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Mainstream, VOL LIII No 33 New Delhi August 8, 2015

Ill-timed and Ill-advised Move

Saturday 8 August 2015, by SC



The logjam in Parliament continues. What is more, the threat of the entire monsoon session being washed out due to the inability of the ruling party at the Centre to meet the legitimate demands of the principal Opposition party with regard to both the Lalitgate and Vyapam scams has become quite potent in the wake of the unfolding developments in the Lok Sabha in particular.

One has to quite sharply underscore one point: the Lok Sabha Speaker’s latest action of suspending 25 Congress MPs for not allowing the Lower House to function has only complicated matters. It was doubtless both ill-timed and ill-advised. As a scribe not really sympathetic to the Opposition (notably the Congress) unequivocally asserted in a TV discussion, “It has had the net effect of uniting the entire Opposition instead of dividing it.” If the objective was to isolate the Congress from the rest of the Opposition, it has failed miserably. Not only that. BJP leaders now feel it could have an adverse effect on the party’s prospects in the crucial Bihar Assembly elections. In fact even the leader of the Trinamul Congress, which is not fully in tune with the Congress on the issue of the latter’s agitational tactics in Parliament, has aired the same view. In Sudeep Bandyopadhyay’s considered opinion (which he expressed in a public interview), “It (suspension of the MPs) is not a wise step for the government. The BJP’s floor management, I would say, is not rising to the occasion.”

What is becoming increasingly transparent is that there is growing public support behind Congress President Sonia Gandhi’s observation that the “way they have suspended our members,... is anti-democratic”, “it is murder of democracy”. Party Vice-President Rahul Gandhi’s mocking statement on the government’s climb-down on the land bill has also drawn popular endorsement. “They mode a lot of noise, threatened, shouted and now turned back and ran away,” he said. This approach on the part of Narendra Modi (who actually got cold feet in carrying out major changes in the land law fearing a negative impact in the Bihar Assembly polls) is bound to embolden the Congress to step up its agitation within Parliament (as the Sonia-Rahul mood suggests). In this scenario the government has no option but to get the suspen-sion revoked at the earliest.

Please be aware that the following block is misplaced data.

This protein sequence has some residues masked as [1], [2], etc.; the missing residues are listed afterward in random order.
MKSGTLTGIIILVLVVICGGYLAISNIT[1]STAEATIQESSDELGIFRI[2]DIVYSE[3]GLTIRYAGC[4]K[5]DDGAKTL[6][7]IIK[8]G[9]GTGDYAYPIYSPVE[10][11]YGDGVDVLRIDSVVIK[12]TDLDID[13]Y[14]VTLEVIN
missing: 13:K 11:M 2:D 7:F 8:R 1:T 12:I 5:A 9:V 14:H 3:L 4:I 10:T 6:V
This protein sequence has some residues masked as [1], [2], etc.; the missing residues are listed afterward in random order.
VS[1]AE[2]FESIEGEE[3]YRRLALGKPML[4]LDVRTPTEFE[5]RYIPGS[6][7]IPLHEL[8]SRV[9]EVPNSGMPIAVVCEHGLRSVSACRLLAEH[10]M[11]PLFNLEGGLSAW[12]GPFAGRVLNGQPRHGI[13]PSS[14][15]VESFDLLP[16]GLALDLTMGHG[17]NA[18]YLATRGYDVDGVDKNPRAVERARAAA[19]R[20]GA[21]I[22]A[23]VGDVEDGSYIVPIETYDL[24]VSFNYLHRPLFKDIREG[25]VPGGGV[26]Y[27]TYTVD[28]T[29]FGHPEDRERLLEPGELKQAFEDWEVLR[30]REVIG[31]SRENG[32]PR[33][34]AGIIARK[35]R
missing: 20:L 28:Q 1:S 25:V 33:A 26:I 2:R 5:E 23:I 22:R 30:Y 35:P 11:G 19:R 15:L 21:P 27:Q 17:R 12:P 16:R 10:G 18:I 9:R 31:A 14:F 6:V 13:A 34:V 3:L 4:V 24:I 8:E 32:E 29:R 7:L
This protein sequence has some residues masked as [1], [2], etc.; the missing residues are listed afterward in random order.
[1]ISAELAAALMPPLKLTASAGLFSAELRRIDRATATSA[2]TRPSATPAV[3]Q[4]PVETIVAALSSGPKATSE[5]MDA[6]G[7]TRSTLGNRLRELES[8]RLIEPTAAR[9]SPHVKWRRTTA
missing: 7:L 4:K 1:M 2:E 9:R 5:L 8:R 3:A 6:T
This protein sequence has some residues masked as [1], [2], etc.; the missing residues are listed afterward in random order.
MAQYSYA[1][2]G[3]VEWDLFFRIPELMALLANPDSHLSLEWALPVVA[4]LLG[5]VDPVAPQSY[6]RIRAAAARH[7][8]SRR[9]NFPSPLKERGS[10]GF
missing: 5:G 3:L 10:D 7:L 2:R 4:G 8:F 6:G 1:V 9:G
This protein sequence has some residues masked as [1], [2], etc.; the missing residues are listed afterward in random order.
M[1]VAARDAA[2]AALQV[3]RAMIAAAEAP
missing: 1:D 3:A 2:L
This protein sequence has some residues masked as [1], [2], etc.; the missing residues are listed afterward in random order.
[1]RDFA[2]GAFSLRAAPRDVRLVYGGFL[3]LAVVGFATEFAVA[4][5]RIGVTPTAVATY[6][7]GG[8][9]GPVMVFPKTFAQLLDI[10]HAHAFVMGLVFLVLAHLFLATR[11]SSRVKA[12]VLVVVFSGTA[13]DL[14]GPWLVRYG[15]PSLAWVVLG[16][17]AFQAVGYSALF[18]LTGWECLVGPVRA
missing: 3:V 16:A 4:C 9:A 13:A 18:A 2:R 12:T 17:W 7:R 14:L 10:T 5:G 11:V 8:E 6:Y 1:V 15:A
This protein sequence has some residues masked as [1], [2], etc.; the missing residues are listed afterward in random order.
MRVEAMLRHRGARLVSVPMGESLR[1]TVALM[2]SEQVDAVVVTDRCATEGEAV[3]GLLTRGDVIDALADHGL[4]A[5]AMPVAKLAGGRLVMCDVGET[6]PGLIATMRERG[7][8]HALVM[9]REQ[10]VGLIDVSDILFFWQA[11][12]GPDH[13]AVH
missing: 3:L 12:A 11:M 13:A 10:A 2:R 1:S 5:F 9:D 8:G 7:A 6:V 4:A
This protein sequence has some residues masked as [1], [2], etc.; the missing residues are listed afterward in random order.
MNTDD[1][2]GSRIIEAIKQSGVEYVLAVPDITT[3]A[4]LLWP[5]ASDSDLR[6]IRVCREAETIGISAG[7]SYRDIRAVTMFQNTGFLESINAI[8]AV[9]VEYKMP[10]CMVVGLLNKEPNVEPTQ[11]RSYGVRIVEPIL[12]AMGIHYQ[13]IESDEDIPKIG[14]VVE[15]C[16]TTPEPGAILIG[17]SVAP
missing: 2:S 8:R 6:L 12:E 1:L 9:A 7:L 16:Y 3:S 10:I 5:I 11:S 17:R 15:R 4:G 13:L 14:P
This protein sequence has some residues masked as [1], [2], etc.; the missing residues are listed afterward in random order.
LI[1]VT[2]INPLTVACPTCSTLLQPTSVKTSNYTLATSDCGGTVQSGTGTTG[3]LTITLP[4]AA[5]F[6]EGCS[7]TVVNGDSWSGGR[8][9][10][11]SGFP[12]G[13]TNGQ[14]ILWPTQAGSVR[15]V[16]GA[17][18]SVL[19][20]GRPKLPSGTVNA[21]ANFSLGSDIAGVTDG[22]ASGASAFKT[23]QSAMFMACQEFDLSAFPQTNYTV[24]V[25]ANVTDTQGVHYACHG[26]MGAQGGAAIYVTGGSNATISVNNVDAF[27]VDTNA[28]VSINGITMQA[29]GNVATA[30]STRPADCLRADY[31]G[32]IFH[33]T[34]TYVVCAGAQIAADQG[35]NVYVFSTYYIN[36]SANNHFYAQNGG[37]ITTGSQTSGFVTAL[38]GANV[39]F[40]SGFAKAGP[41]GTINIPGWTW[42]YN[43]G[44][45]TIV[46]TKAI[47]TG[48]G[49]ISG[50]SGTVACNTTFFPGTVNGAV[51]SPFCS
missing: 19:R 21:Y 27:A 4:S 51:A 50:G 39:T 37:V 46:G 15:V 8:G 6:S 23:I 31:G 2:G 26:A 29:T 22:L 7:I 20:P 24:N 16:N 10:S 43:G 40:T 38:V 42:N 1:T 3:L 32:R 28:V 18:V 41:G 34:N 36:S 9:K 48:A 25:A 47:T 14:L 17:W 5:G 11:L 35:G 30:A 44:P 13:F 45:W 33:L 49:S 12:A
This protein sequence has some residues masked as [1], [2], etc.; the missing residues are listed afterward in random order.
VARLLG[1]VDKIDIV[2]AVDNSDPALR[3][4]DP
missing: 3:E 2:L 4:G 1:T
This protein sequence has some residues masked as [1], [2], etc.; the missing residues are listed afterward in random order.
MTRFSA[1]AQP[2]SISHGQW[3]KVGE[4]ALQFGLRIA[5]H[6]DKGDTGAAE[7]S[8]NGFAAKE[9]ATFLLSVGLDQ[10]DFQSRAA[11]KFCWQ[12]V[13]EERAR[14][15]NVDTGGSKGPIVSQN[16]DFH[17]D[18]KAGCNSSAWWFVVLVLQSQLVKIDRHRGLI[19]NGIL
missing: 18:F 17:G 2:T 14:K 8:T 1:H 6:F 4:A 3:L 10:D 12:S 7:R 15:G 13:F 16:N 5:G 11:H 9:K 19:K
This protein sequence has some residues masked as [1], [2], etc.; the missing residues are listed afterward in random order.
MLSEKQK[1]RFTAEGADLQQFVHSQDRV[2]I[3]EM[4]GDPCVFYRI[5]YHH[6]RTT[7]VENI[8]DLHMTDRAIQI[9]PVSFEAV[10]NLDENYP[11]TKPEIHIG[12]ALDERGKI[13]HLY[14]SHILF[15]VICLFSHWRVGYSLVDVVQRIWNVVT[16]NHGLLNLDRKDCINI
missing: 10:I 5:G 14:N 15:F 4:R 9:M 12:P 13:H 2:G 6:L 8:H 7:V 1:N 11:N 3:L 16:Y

Against such a backdrop the only positive event of the last few days was the Union Government signing the Framework Agreement with the Naga insurgent leaders heading the NSCN(IM). This has definitely brightened prospects of ending the country’s oldest insurgency. Though the details of the agreement have yet to be made public, it is learnt that what has been agreed upon by both sides does not involve redrawing of the borders of several States adjoining Nagaland and where the Nagas reside.

However, it would be foolhardy for the Narendra Modi Government to advertise this latest Naga accord as a feather in its cap. Such a display of partisanship eschewing the bipartisan outlook would indeed be juvenile, to say the least.

August 5 S.C.

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